Art & Culture

The term 'based on a true story' has been used to cover a multitude of cinema sins over the years, but this new film does indeed have a solid basis on fact. The only trouble is, it's been so sanitised, sentimentalised and laughed-up, that it feels less like a true story and more like wish fulfilment.

OK, so the true stuff is that in 1984, a group called Lesbians and Gays Support the Miners gathered money to support the striking miners, and in particular for a pit in South Wales. But in an attempt to make the film palatable to as wide an audience as possible – especially in America – it avoids mentioning that the founder and leader of LGSM was a communist, or that the newspaper which used the term "Pits and Perverts" to describe the relationship between the supporters and the miners was The Sun, owned by Rupert Murdoch, who now also owns 20th Century Fox Studios. Tactful or what?

My beef with the film, however, is not a lack of adherence to absolute historical accuracy, so much as the fact that it has an irresistible urge to manipulate the audience on each and every possible occasion. It's the script wot done it -as ever.  You couldn't ask more from a cast which includes Bill Nighy, Imelda Staunton, Dominic West, Andrew Scott, George Mackay and Paddy Considine, (though the stand out star is the hitherto unknown Ben Schnetzer, who embodies Mark, the hero of the film, with verve and energy).

But you can ask that a film based on people's lives doesn't resort to cheap sentiment, shallow melodrama and cliched characters. There's no question that Pride is an appealing and engaging story, but in its relentless pursuit of uplift and cheap laughs, it manages to lower the bar on what could have been a much better and more interesting film. Comparisons with The Full Monty  and Billy Elliot are inevitable, but they simply reveal the strengths of those 2 films which this one lacks. Both have a single central character with whom we identify most strongly. Pride can't bring itself to cast in its lot wholeheartedly with Mark (although it should), possibly because he was gay 9and of course a communist), and keeps running off with other characters. The miners' wives come to London and are 'hilariously' amused by gay clubs and sex toys. A two dimensional Mary Whitehouse figure in Wales issues hollow threats and comes on like a poor man's Cruella de Ville. Bill Nighy does mournfully Welsh. Paddy Considine is being a good egg. Dominic West dances like Travolta (to show the straight men that the best way to a woman's heart is through the moves.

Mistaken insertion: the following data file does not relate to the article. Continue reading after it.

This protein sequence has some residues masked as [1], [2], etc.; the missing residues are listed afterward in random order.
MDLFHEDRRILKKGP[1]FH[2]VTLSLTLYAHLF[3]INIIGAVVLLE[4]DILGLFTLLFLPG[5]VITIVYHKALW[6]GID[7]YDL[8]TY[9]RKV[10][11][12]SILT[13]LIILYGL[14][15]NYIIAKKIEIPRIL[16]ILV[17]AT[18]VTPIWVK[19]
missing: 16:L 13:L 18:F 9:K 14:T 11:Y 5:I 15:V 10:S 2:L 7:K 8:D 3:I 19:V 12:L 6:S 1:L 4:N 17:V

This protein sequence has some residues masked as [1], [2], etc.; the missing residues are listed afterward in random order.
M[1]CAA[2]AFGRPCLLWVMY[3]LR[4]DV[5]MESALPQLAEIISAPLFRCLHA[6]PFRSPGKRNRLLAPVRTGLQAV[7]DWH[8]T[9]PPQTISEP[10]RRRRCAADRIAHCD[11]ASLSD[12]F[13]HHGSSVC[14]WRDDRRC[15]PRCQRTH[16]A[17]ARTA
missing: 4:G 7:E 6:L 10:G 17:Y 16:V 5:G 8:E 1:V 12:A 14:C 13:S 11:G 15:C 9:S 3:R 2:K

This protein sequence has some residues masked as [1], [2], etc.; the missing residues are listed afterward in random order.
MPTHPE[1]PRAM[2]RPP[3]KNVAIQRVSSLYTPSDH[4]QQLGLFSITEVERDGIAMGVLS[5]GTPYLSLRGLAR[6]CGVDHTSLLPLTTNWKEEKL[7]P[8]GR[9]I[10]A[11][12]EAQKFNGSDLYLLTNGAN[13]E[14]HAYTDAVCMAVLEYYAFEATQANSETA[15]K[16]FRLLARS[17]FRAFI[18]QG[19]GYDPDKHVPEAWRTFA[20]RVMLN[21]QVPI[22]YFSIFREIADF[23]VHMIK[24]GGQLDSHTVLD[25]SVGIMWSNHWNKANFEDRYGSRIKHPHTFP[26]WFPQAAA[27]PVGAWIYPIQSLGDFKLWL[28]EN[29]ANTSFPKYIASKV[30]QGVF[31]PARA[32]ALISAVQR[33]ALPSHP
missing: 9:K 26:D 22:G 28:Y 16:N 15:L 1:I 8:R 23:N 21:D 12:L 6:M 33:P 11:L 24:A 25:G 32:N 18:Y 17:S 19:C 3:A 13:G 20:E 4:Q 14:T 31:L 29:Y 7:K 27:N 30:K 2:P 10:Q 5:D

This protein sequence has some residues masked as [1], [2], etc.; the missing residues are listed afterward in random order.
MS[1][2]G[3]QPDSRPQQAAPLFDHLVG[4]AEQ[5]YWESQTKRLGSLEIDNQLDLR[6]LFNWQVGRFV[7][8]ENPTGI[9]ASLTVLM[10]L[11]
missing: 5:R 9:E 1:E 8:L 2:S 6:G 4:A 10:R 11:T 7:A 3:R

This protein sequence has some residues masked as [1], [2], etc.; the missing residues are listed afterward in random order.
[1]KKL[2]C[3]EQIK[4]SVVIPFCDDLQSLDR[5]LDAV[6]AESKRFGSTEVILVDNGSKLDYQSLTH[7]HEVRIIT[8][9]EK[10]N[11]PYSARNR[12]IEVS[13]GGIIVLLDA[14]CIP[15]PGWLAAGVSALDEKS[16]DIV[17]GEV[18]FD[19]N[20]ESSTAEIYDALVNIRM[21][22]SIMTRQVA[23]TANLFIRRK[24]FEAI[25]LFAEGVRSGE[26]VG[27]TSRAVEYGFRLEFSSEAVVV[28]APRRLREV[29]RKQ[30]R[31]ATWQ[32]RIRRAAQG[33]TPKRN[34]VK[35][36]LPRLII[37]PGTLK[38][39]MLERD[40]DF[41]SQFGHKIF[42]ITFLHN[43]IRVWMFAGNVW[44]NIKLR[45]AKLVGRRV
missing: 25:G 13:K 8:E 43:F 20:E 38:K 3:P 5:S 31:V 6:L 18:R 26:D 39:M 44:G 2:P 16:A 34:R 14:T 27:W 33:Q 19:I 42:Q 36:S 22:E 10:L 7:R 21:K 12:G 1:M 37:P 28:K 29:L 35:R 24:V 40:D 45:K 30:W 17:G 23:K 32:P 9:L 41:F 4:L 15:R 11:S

And so on, and so on. It's just one thing after another, and as result it fails to build any real emotional engagement, because we're always being told what to feel, before we move on to the next piece of pantomime. Like the forthcoming The Imitation Game, this is a story that deserves much better treatment than it receives. It's a crowd pleaser, but not much of a film.


Phil Raby 

Front Row Films 

Content supplied by the excellent front row films website check the site and join up for many more reviews and general all-round film goodness.